Curbed jumps on the 300 Sea Cliff bandwagon we started about ten months ago…and ends up simply getting emailed the real scoop. Nice. A couple of excerpts:

“I lived at 300 Seacliff growing up during the 80’s and 90’s. I probably know more about the house than anyone around. My father bought the house in the early 70’s and it was sold when he passed away in 1999. Both Robin Williams and Larry Ellison made offers in the current price range during the early-mid 90’s.”
“A few reasons for its pricing, aside from the obvious: fairly sure that it’s still the only home in San Francisco on an acre of land (and a corner acre overlooking the Pacific at that)…it also has some historic value- it was designed by Julia Morgan (Heart Castle) for a sailor friend and was called the Captain’s Castle…She also used some of the painted, orange/red steel leftover from constructing the Golden Gate Bridge a year earlier as the structural framework for the house.”

All of a sudden $23.5M seems like a bargain. And perhaps it’s time for us to get some of those “interns”…
[Update: In honor of Kim (see comments) we’ve added a question mark to the post title and are seriously considering offering her a position on the SocketSite team. As far as the old offer in the “current price range”, the author does note, “My father didn’t want to sell, so Williams purchased the lot across the street and built a fairly horrendous looking McMansion.” Who knows (about the offer, not the McMansion). And that “full acre” comment? Well, we took it with a grain of salt and simply attributed it to a case of ‘everything seems bigger when you’re young’…]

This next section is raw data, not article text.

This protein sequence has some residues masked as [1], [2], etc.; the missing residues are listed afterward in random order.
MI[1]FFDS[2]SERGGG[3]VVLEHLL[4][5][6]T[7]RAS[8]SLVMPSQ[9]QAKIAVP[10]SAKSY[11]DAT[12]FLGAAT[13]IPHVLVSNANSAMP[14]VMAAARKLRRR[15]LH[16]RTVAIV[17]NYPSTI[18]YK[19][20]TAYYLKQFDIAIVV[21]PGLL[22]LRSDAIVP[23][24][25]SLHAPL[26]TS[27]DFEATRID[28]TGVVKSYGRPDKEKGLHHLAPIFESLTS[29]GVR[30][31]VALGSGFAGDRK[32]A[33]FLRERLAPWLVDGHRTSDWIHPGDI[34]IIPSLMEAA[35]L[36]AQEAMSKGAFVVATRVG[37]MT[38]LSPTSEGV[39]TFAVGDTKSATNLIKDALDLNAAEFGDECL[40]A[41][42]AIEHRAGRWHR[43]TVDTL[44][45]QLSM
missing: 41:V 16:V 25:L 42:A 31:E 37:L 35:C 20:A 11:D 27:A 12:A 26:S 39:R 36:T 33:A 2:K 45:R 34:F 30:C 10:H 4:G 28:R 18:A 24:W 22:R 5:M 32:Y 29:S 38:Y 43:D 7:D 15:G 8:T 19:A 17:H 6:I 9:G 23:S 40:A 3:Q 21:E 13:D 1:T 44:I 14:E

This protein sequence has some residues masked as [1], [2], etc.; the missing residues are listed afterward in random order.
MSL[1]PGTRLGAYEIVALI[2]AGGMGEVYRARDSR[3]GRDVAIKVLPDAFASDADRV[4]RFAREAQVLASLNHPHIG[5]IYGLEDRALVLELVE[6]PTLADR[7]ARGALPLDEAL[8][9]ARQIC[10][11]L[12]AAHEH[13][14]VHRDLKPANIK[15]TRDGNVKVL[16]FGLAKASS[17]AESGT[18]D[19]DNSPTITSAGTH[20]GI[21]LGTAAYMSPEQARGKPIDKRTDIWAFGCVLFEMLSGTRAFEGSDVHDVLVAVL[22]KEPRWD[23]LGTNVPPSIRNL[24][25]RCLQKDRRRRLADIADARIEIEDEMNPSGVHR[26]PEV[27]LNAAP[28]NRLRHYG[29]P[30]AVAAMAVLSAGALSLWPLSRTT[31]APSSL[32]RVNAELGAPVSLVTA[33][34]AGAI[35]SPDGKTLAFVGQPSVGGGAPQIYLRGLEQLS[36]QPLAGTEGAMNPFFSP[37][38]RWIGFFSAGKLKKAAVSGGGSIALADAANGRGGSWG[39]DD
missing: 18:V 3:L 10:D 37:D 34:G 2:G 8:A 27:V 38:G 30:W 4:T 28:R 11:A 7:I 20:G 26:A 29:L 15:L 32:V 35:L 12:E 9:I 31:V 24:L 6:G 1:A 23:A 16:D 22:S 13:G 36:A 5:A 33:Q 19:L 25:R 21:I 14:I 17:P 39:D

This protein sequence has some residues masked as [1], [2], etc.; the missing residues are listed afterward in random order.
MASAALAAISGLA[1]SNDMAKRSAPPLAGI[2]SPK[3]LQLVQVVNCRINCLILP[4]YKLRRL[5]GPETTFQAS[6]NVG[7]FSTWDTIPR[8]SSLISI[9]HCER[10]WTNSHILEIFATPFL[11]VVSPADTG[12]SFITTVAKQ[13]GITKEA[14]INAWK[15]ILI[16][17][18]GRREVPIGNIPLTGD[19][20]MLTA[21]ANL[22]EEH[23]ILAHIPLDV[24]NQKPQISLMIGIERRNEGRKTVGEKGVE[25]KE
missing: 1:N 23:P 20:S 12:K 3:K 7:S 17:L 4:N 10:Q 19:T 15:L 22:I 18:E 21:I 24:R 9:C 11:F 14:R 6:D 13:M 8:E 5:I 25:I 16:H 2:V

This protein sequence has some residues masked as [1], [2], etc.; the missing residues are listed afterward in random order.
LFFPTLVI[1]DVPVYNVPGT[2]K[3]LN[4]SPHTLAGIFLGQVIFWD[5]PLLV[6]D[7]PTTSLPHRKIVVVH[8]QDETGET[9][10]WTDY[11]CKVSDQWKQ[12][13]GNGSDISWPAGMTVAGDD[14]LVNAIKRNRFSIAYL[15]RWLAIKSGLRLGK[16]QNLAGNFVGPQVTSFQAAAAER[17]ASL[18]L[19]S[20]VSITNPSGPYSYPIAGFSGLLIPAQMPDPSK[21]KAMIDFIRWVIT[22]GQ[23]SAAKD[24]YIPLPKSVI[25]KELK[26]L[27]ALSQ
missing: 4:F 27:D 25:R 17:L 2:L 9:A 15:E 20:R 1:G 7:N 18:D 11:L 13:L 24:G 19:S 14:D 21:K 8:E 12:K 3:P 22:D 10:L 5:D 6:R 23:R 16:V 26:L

Update on 300 Seacliff [Curbed SF]
Can’t Sell? Then Stucco! [SocketSite]
Top Five San Francisco Trophy Homes [SocketSite]

One thought on “Curbed Shoots…And Scores?”
  1. Fact check? There are a couple of inconsistencies here. According to the current listing for 300 Seacliff, the property is NOT a full acre, but rather 19,277 square feet, which is a little less than 1/2 acre (an acre is 43,560 s.f.). Also, according to Curbed SF and Mark Jalbert, the home was indeed listed for $12m in 1996. So how could there have been offers in the “current price range” that would have been turned down back then?

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